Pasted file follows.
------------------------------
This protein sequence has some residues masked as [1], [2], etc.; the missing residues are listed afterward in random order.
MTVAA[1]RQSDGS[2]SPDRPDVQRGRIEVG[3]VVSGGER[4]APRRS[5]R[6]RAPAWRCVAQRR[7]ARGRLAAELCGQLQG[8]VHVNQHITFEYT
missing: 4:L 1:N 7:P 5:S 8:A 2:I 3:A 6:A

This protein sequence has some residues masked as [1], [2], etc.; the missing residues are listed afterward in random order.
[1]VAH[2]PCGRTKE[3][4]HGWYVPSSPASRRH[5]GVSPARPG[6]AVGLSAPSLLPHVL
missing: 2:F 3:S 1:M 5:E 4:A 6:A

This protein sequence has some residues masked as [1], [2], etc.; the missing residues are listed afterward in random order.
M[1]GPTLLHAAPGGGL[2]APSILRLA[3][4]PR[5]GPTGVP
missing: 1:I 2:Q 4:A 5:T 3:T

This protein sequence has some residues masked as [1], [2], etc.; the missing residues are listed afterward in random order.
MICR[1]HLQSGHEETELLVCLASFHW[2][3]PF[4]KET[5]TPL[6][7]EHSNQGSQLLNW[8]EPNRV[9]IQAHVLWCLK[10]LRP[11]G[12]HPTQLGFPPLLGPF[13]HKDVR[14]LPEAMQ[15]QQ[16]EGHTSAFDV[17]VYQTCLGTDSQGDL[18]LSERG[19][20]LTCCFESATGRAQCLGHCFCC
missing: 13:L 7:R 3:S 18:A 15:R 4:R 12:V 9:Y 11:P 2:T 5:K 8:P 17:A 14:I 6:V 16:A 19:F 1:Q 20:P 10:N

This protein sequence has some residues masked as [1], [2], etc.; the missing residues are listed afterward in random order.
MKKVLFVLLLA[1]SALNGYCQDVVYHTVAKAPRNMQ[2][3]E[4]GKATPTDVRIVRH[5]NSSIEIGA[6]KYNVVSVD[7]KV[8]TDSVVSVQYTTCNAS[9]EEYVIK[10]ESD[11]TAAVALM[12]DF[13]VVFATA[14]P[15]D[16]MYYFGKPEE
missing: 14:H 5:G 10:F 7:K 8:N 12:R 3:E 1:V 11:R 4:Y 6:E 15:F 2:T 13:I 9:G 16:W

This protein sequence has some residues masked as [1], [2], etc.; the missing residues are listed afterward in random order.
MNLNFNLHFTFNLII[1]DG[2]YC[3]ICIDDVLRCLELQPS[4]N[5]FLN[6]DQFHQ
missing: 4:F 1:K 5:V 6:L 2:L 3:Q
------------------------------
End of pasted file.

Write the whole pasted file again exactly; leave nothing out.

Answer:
This protein sequence has some residues masked as [1], [2], etc.; the missing residues are listed afterward in random order.
MTVAA[1]RQSDGS[2]SPDRPDVQRGRIEVG[3]VVSGGER[4]APRRS[5]R[6]RAPAWRCVAQRR[7]ARGRLAAELCGQLQG[8]VHVNQHITFEYT
missing: 4:L 1:N 7:P 5:S 8:A 2:I 3:A 6:A

This protein sequence has some residues masked as [1], [2], etc.; the missing residues are listed afterward in random order.
[1]VAH[2]PCGRTKE[3][4]HGWYVPSSPASRRH[5]GVSPARPG[6]AVGLSAPSLLPHVL
missing: 2:F 3:S 1:M 5:E 4:A 6:A

This protein sequence has some residues masked as [1], [2], etc.; the missing residues are listed afterward in random order.
M[1]GPTLLHAAPGGGL[2]APSILRLA[3][4]PR[5]GPTGVP
missing: 1:I 2:Q 4:A 5:T 3:T

This protein sequence has some residues masked as [1], [2], etc.; the missing residues are listed afterward in random order.
MICR[1]HLQSGHEETELLVCLASFHW[2][3]PF[4]KET[5]TPL[6][7]EHSNQGSQLLNW[8]EPNRV[9]IQAHVLWCLK[10]LRP[11]G[12]HPTQLGFPPLLGPF[13]HKDVR[14]LPEAMQ[15]QQ[16]EGHTSAFDV[17]VYQTCLGTDSQGDL[18]LSERG[19][20]LTCCFESATGRAQCLGHCFCC
missing: 13:L 7:R 3:S 18:A 15:R 4:R 12:V 9:Y 11:P 2:T 5:K 8:P 17:A 14:I 6:V 16:A 19:F 1:Q 20:P 10:N

This protein sequence has some residues masked as [1], [2], etc.; the missing residues are listed afterward in random order.
MKKVLFVLLLA[1]SALNGYCQDVVYHTVAKAPRNMQ[2][3]E[4]GKATPTDVRIVRH[5]NSSIEIGA[6]KYNVVSVD[7]KV[8]TDSVVSVQYTTCNAS[9]EEYVIK[10]ESD[11]TAAVALM[12]DF[13]VVFATA[14]P[15]D[16]MYYFGKPEE
missing: 14:H 5:G 10:F 7:K 8:N 12:R 3:E 1:V 11:R 4:Y 6:E 15:F 2:T 13:I 9:G 16:W

This protein sequence has some residues masked as [1], [2], etc.; the missing residues are listed afterward in random order.
MNLNFNLHFTFNLII[1]DG[2]YC[3]ICIDDVLRCLELQPS[4]N[5]FLN[6]DQFHQ
missing: 4:F 1:K 5:V 6:L 2:L 3:Q